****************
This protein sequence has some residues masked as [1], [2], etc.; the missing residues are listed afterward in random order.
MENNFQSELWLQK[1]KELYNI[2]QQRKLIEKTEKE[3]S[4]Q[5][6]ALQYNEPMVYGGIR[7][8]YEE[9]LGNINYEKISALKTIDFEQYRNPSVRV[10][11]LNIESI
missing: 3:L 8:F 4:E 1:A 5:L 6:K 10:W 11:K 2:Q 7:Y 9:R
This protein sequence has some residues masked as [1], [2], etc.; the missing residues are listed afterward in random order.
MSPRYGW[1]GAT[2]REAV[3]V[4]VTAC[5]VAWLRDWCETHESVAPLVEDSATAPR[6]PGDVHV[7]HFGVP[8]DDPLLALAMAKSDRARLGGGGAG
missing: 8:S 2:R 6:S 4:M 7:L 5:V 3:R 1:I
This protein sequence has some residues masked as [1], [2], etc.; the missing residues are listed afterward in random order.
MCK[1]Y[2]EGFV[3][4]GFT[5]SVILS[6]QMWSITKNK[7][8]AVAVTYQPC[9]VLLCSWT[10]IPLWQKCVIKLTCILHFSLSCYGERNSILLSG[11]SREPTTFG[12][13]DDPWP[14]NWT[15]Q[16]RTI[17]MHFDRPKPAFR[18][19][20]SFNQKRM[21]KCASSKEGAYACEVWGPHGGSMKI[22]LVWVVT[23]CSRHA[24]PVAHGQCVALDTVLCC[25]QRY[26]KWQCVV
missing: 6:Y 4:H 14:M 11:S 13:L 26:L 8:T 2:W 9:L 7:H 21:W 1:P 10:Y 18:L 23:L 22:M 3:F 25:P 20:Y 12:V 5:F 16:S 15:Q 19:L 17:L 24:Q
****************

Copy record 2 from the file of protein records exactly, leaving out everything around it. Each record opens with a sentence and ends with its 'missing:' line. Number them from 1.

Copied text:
This protein sequence has some residues masked as [1], [2], etc.; the missing residues are listed afterward in random order.
MSPRYGW[1]GAT[2]REAV[3]V[4]VTAC[5]VAWLRDWCETHESVAPLVEDSATAPR[6]PGDVHV[7]HFGVP[8]DDPLLALAMAKSDRARLGGGGAG
missing: 8:S 2:R 6:S 4:M 7:L 5:V 3:R 1:I